When Schoolies let loose, these vollies mop up

For 20 years, Red Frogs have been making sure that Schoolies revellers get home safe

Pick a night during Schoolies on the Gold Coast and there will be hundreds of teenagers drunk, high or possibly both stranded on the beach or in a club. They’ve forgotten what hotel they’re staying at. Or they’ve lost a friend who went to the bathroom and didn’t come back.

It’s what the Red Frogs crew are expecting. In an initiative of Brisbane’s Citipointe Church, teams of volunteers have been at Schoolies for 20 years this year. They know the ropes and the scrapes teenagers find themselves in when they’re letting loose on their own. The Red Frogs’ 24-hour hotline fields more than 10,000 calls during the three-week Schoolies period.

“The number one request is for the pancakes,” says Andy Gourley, the founder of Red Frogs. Red Frogs volunteers visit Gold Coast hotels and serve up pancakes to Schoolies in their hotel rooms, after big nights.

“The number one request is for the pancakes.” – Andy Gourley

“Most other calls are people calling to ask for someone to walk them home because they’re not feeling well or just feeling a bit low. Lots of them just ring up to chat when they get a bit bored,” says Andy.

“We’ll actually get a lot of parents calling up, too. They ring the hotline to let us know what hotel their kid is staying at, to see if we can visit and see if they’re OK.”

The Australian high-school tradition of Schoolies is every parent’s worst nightmare. A week-long, no-parents-allowed holiday following final exams, which attracts up to 20,000 students, has become synonymous with wild, drunken parties and stories of stoned teens falling from hotel balconies.

“Parents are so stoked to learn that we’re there,” says Andy. Some Red Frogs volunteers stay in the popular Schoolies hotels, so they can be right on the frontline and able to assist as soon as things go wrong.

“Some kids are drinking for the first time and they can get a bit sick.” – Andy Gourley

The traditional Schoolies location is the Gold Coast, though parties are spreading to Bali, Fiji and Vanuatu. Where there are Schoolies, you’ll find at least some of the 1500 Red Frogs volunteers walking the party-people home, cleaning their hotel rooms, cooking them carb-loaded pancakes after big nights and handing out Allen’s Red Frogs (donated by Allen’s themselves).

More than seven tonnes of Allen’s Red Frogs are given away every year at Schoolies. The tradition began in 1997 when Gourley took Red Frogs as an “icebreaker” for when he arrived at Schoolies parties. He recognised the opportunity to offer pastoral support and practical help to teens who can get into some tricky situations.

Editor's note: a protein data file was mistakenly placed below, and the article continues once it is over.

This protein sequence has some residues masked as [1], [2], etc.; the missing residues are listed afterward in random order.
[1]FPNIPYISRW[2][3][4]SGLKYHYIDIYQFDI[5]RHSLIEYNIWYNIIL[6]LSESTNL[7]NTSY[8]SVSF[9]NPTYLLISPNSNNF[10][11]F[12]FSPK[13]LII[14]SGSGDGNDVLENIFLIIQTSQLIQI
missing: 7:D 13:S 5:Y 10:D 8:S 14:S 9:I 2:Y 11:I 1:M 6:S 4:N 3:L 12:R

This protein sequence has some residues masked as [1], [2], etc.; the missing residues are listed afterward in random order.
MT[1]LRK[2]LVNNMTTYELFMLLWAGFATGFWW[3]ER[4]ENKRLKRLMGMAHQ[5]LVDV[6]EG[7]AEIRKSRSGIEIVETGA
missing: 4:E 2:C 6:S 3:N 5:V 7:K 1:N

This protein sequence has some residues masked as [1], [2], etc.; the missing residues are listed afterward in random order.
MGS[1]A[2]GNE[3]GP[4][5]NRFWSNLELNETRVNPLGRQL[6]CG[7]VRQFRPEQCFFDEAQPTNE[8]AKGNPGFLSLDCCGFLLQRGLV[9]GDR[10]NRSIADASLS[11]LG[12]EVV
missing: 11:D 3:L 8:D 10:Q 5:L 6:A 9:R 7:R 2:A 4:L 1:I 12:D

“We’re there when they’re most vulnerable, holding their heads over toilet bowls.” – Andy Gourley

“Some kids are drinking for the first time and they can get a bit sick. We’ve got people from Red Frogs working with ambulance services during Schoolies. They’re like the eyes and ears for the ambos. It’s the right time-right place moments that I find really incredible. Being right there in the hotels with [the Schoolies] means things don’t escalate to something that’s really serious. We can make a call to the paramedics for them to come and assess them right away,” says Andy.

Twenty years on, the volunteers are still  sacrificing “their sleep, their sanity, and a few Red Frogs all in the name of making Schoolies the safest party of the year,” according to the Red Frogs website.

“We’re there when they’re most vulnerable, holding their heads over toilet bowls – not putting them down, but you’re there to try and direct them into a better lifestyle that’s a bit less destructive,” says Andy.

“We want to show people that there’s more to life than partying.”- Isaac Peltz

Red Frogs aren’t the only ones ministering to the revellers this year. Youth For Christ has “Schoolies for Jesus” teams of volunteers with colourful placards and guitars roaming the streets of Surfers Paradise, too.

Isaac Peltz is one of them. He told Eternity that the groups meet for “prayer and worship, and then we head out together to evangelise, sing worship and quite honestly, just have friendships with the teenagers here.”

“We want to show people that there’s more to life than partying and all the things that go with it. We want to know God and make him known … so we’re doing it in the best way we can; by being loving and kind and caring about the people who are here,” Issac told Eternity. 

Here’s a clip of Isaac and his group breaking out into worship on a Surfer’s Paradise street:

Music on the streets. #street #schoolies #party #jesus #love

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